Jazz à la Villette has offered a brilliant and varied musical array each September, prolonging summer with a celebration of the genre’s many nuances. Whatever the weather, the festival co-produced by La Villette and the Philharmonie de Paris is a radiant Indian summer of jazz.
Jazz à la Villette has existed in its current form since 2002, but the festival’s origins trace back to 1986, the first year of its predecessor, Halle That Jazz. The first editions of Halle That Jazz festival, produced by La Grande Halle Villette, lasted just a few days and already drew some of the biggest names in jazz. The festival quickly established a solid reputation in the French jazz world, particularly after 1991—the extraordinary and well-remembered edition headlined by Miles Davis.
In 1994, the Grande Halle merged with Parc de la Villette, and the Cité de la musique opened its doors in 1995. The idea took root for a festival matching the scale of the site, giving rise to the first edition of La Villette Jazz Festival in 1996. In addition to using the Cité de la musique and the Grande Halle, this new version of the event incorporated outdoor space, Le Trabendo (then, Hot Brass), the Théâtre Paris Villette, etc., offering a combination of free and paid concerts, and masterclasses for amateur musicians and young professionals.
Drawing a far larger audience, La Villette Jazz Festival grew quickly, forging its place as a major European festival.
However, it soon found itself increasingly overshadowed by another rising festival, created as À Fleur de Jazz in 1994 and baptised the Paris Jazz Festival in 1998. With its big names and free concerts, the Paris Jazz Festival was hard for La Villette Jazz Festival to compete with, especially since the two events took place at the exact same dates. In 2001, the floundering La Villette Jazz Festival was at risk of folding. Major efforts were undertaken by players in the jazz world and then public authorities to save the festival from its announced ending.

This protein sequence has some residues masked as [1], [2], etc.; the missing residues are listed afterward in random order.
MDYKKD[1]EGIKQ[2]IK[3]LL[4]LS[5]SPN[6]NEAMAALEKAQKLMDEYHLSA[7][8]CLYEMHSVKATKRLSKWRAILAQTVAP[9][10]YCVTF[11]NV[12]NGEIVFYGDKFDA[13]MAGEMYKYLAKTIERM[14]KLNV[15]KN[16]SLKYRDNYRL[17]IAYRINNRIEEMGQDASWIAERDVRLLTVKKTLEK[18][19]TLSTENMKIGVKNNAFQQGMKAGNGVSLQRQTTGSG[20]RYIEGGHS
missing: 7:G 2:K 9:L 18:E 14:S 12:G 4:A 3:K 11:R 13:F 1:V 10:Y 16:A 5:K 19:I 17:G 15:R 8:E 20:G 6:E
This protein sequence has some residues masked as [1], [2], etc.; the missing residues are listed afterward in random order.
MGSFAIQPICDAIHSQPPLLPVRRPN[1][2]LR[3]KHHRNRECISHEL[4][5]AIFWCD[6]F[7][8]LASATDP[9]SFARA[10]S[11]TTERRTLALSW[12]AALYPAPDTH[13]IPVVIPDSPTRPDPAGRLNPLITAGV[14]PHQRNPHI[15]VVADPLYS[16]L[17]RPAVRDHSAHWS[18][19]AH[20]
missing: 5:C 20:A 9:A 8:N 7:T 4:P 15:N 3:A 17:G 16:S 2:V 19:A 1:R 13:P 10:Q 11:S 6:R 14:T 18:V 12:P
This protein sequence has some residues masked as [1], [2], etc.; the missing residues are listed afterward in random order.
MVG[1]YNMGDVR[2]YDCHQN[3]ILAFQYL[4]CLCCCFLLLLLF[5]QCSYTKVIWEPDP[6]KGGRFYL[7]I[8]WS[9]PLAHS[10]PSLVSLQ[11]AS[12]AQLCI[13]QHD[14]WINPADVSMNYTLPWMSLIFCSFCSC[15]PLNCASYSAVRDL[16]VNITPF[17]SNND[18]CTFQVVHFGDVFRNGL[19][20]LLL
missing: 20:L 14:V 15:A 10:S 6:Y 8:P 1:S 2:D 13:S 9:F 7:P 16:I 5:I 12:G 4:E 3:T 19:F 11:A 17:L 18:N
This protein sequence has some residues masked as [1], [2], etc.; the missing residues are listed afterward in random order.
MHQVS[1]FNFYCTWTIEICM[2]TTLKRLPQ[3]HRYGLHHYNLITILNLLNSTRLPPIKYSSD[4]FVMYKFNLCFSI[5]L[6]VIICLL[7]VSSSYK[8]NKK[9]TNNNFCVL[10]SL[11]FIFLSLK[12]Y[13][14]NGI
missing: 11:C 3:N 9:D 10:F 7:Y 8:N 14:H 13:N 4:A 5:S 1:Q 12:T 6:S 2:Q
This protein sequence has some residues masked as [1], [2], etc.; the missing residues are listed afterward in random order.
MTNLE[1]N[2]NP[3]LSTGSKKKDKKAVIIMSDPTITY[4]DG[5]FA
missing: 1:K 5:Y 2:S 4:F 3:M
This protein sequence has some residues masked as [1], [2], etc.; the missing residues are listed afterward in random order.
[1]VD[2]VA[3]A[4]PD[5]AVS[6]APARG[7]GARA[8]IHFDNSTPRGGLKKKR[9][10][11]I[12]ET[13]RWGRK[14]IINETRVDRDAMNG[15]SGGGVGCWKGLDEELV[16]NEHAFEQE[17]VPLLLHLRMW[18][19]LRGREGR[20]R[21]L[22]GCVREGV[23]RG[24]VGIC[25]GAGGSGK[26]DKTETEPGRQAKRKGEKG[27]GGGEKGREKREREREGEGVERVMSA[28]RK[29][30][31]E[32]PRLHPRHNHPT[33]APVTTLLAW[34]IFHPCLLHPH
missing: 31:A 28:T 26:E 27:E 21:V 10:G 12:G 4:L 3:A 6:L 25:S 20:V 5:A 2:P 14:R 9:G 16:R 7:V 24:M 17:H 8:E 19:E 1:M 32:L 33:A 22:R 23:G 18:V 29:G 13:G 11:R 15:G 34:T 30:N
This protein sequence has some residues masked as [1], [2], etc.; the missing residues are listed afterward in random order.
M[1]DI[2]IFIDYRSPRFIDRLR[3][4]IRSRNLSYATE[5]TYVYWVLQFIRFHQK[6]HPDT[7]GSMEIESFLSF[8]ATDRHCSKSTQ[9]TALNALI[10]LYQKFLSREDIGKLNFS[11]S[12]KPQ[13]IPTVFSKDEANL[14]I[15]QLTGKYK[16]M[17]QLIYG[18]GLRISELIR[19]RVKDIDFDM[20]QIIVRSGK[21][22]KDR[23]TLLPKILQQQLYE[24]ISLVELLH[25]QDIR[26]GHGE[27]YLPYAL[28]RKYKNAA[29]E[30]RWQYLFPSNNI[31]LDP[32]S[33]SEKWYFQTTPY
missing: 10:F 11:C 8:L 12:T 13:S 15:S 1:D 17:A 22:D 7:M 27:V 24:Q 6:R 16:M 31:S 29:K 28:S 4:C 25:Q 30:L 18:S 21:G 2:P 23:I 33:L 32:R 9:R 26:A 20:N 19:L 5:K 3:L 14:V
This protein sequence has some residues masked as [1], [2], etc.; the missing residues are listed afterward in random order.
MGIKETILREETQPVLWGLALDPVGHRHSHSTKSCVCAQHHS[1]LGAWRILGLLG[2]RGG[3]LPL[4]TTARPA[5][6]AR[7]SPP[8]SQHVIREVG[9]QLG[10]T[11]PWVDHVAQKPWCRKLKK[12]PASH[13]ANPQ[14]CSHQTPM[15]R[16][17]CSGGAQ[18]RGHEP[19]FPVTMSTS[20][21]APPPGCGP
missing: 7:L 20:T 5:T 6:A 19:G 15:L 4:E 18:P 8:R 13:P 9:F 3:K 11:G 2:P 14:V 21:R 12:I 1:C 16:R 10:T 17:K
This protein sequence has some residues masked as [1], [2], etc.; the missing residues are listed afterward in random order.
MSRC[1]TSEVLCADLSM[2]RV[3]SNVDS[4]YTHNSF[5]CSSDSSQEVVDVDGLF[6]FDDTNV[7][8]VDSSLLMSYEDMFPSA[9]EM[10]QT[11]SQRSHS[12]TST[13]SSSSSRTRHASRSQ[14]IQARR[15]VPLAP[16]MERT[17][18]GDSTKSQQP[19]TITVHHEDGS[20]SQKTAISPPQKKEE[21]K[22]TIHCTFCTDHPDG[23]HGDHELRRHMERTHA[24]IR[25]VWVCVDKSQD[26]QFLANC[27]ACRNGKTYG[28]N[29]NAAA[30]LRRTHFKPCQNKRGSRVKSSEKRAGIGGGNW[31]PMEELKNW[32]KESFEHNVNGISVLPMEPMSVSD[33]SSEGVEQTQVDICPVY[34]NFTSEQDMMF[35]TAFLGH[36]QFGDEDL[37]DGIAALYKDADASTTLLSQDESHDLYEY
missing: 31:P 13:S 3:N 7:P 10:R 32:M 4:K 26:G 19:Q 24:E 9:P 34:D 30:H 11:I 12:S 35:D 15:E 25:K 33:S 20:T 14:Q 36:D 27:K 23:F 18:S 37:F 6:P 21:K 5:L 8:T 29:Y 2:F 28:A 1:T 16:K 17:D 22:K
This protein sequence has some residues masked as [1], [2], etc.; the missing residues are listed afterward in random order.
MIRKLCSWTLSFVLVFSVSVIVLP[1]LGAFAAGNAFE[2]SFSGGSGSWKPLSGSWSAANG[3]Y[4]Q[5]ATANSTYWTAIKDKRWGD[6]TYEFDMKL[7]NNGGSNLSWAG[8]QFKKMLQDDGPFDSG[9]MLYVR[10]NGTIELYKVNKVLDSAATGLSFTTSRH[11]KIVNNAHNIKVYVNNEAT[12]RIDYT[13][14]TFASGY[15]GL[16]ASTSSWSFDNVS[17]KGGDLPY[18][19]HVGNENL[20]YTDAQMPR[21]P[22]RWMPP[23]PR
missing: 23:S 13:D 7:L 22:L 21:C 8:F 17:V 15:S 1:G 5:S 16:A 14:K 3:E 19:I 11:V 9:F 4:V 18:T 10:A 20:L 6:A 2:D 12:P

Jazz à la Villette was born from the ashes of La Villette Jazz Festival in 2002. The event was given a whole new concept: it was moved to early September and made smaller in scope, offering fewer concerts with a focus on better listening conditions compared to the previous format. The festival also took a more educational approach, and the positive response from the audience seemed to show this had been the right decision.
In 2005, the festival took a new tack in its programming, in accordance with jazz composer and violinist André Hodeir’s belief that “To stay within jazz, we have to broaden it.” The emphasis was placed on hybridization, and the Jazz à la Villette programme expanded year by year. In 2005, the festival incorporated forums, discussions, and interviews in public.
In 2007, it found its motto, borrowed from Frank Zappa: “Jazz is not dead, it just smells funny”.
In 2009, the festival branched into programming for younger audiences with Jazz à la Villette for kids, offering musical and creative adventures children and adults.
Three years later, the festival introduced intimate concerts with acoustic evening concerts at Jazz à la Villette Unplugged. This concept was replaced by Under the Radar in 2014 – a new highlight of the festival that bring the audience into contact with artist-explorers, showcasing favourite discoveries and label-defying projects.
In addition to original concepts, Jazz à la Villette offers its audience original creations, special jazz film programming, and tribute concerts honouring the genre’s greatest figures: William Oneyeabor – Nina Simone – Neil Young – John Coltrane, Jimi Hendrix – Curtis Mayfield – Charlie Parker – Fela Kuti
Et bien sûr de nombreuses têtes d’affiche: Herbie Hancock – Miles Davis – Maceo Parker – Charles Barldey – Bryan Ferry, David Murray – Archie Shepp – Gil Scott-Heron – Hank Jones – Ron Carter, Alice Coltrane – Avishaï Cohen – Guru – De La Soul – Nas – John Zorn – Tony Allen
It all takes place in the verdant Parc de la Villette and its surroundings: from the intimate Atelier du Plateau to the Nef Nord of the Grande Halle, the Symphonic Hall (Grande sale Pierre Boulez) of the Philharmonie de Paris, the Espace Charlie Parker, and the Cabaret Sauvage, etc. there are venues for every type of artist and audience.
for more info visit: https://jazzalavillette.com